Blue chip stocks eased for a second session on Thursday, but overall the market held up remarkably well even as bond yields rose again.
The Dow Jones industrials fell 32.56 points to 7,258.13, and most broader indexes closed lower as well. However, winners edged losers on the New York Stock Exchange and on Nasdaq.
What's more, the Russell 2,000 index of small stocks hit a record high, rising 1.40 points to 371.46, finally topping its previous record of 370.65 set on Jan. 22. (Investor Spotlight, D7.)
The bond market did its best to undercut stocks, as the yield on the bellwether 30-year Treasury bond topped 7% in afternoon trading, before ending at 6.99%, up from 6.95% on Wednesday.
That left the yield at its highest level since April 28.
Shorter-term yields also rose, as more traders took the view that the Federal Reserve Board--which opted on Tuesday to leave interest rates unchanged--still is likely to tighten credit further to slow the economy.
"It's a question of when, not whether" the Fed boosts rates to curb the economy and quell inflation, argued Jay Mueller, who oversees $3 billion of bonds at Strong Capital in Milwaukee. "Everything we see says the economy is still in good shape."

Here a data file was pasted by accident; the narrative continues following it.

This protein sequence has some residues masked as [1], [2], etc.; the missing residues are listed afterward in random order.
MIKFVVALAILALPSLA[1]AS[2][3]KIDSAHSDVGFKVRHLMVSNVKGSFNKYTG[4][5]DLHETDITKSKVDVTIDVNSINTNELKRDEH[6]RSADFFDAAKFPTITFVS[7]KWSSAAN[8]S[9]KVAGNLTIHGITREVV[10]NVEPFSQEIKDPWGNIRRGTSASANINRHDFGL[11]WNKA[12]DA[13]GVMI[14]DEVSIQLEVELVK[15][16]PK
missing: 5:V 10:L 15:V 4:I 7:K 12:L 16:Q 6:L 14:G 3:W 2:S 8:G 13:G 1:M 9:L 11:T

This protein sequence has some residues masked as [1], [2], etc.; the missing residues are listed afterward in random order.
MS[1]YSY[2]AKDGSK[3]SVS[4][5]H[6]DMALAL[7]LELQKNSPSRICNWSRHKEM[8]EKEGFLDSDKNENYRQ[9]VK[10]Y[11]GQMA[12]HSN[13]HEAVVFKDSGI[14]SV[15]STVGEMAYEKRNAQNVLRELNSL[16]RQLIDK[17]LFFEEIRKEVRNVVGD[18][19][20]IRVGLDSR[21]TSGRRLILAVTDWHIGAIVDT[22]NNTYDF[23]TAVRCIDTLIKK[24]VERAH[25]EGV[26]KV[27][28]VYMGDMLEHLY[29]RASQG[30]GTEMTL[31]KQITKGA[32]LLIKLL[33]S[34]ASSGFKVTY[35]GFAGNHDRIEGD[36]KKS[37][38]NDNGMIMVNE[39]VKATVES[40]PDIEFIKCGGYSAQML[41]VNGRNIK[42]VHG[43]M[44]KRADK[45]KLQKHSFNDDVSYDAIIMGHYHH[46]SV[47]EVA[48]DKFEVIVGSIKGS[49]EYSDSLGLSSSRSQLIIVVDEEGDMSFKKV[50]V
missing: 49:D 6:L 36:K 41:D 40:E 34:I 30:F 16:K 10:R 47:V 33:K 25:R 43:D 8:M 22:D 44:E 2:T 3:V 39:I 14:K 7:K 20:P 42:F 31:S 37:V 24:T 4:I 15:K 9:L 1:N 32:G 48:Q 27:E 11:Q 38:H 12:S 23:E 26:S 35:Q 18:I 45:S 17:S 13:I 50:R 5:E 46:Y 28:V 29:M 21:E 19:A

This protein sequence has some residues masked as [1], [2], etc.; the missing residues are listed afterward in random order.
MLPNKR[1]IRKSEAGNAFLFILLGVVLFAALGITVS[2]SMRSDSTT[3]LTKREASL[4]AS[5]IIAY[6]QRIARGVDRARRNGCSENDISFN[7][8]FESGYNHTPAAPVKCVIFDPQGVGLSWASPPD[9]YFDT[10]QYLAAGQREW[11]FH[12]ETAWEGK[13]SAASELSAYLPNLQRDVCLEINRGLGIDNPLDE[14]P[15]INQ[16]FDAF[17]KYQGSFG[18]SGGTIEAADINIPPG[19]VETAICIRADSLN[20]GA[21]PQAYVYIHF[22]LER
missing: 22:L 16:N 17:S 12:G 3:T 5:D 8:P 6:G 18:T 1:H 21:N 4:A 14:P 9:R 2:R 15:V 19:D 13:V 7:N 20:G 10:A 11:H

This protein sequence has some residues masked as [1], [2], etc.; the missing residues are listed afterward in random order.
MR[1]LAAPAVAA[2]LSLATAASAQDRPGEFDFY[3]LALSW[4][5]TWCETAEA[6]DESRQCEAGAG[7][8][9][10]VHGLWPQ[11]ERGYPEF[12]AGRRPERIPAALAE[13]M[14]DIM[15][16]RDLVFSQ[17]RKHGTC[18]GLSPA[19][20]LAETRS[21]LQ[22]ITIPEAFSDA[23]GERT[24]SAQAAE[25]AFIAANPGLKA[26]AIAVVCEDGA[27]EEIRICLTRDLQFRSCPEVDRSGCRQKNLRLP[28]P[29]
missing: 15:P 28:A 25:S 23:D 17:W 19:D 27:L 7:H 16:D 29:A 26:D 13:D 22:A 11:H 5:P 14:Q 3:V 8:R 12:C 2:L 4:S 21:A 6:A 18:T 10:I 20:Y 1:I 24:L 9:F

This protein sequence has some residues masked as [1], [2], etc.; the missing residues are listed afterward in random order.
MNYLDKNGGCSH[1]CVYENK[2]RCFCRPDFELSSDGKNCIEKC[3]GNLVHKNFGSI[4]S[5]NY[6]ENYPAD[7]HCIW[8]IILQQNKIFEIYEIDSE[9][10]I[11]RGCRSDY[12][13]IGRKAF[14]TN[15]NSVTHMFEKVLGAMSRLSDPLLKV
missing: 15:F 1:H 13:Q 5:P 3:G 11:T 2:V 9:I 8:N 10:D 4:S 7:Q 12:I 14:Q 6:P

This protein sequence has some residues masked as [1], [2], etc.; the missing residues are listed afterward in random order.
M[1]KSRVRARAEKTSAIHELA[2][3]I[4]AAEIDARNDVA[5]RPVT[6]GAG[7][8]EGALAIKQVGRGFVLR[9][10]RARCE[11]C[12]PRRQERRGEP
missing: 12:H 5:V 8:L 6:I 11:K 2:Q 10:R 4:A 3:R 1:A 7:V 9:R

So far, the stock market is taking bonds' nervousness in stride. Analysts say the fresh strength in smaller stocks, which had been hit harder than blue chips in the March and early-April market decline, shows that equity investors continue to bargain-hunt.
The Russell 2,000 index, even at a record on Thursday, is up just 2.4% this year; the Dow, in contrast, is up 12.6%.
"It's a rotation of the marketplace, and it's going to go on for a while," said F. Van Kasper, head of San Francisco-based investment firm Van Kasper & Co. "Investors are driven to smaller stocks by slower earnings growth in the bigger companies and, I think, a reduction in the capital gains tax."
Other analysts, however, warn that if long-term bond yields top 7% again, the stock market may quickly turn south.
Among Thursday's highlights:
* Many industrial stocks whose fortunes depend on a healthy economy closed higher, including paper firm Bowater, up 2 7/8 to 49 5/8; Goodyear Tire, up 7/8 to 56 3/4; USX-U.S. Steel, up 3/4 to 31 5/8; and Furon, up 5/8 to 24 1/8.
* On the downside, utility stocks suffered as bond yields rose. The Dow utility index drooped 0.83 point to 219.38. It has fallen about 4% since early May.
* AT&T gained 7/8 to 35 3/8 after the firm's chairman, at Wednesday's annual meeting, said the company is working hard to turn around its slumping stock.
* Two initial stock offerings enjoyed success. Hartford Life surged 3 7/8 to 32 1/8 on its first day of trading, and Summit Holding Southeast jumped 3 1/8 to 14 1/8.